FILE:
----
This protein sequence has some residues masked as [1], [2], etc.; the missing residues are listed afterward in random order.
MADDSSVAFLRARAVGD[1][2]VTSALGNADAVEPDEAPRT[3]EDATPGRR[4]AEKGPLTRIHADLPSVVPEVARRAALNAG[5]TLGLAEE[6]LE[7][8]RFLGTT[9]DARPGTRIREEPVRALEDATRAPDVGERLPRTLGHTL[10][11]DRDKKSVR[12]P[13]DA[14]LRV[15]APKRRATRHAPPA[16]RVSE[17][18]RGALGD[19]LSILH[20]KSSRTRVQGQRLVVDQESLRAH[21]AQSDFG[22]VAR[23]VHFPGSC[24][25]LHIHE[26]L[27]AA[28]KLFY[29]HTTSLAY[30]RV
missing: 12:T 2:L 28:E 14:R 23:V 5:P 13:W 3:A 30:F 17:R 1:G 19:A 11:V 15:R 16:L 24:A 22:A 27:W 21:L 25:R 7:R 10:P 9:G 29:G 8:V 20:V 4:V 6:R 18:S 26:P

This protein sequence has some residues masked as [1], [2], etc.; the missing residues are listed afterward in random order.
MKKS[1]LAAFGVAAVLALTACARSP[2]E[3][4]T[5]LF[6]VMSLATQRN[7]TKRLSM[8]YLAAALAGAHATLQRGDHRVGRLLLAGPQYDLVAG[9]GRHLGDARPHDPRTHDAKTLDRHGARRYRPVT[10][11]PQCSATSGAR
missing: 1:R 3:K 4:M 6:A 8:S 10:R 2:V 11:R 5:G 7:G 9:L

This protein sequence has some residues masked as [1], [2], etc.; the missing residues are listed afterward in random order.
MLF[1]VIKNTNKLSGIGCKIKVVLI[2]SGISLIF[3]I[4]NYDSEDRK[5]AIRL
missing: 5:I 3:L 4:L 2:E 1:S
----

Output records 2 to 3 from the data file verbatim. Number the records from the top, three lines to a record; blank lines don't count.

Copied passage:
This protein sequence has some residues masked as [1], [2], etc.; the missing residues are listed afterward in random order.
MKKS[1]LAAFGVAAVLALTACARSP[2]E[3][4]T[5]LF[6]VMSLATQRN[7]TKRLSM[8]YLAAALAGAHATLQRGDHRVGRLLLAGPQYDLVAG[9]GRHLGDARPHDPRTHDAKTLDRHGARRYRPVT[10][11]PQCSATSGAR
missing: 1:R 3:K 4:M 6:A 8:S 10:R 2:V 11:R 5:G 7:G 9:L

This protein sequence has some residues masked as [1], [2], etc.; the missing residues are listed afterward in random order.
MLF[1]VIKNTNKLSGIGCKIKVVLI[2]SGISLIF[3]I[4]NYDSEDRK[5]AIRL
missing: 5:I 3:L 4:L 2:E 1:S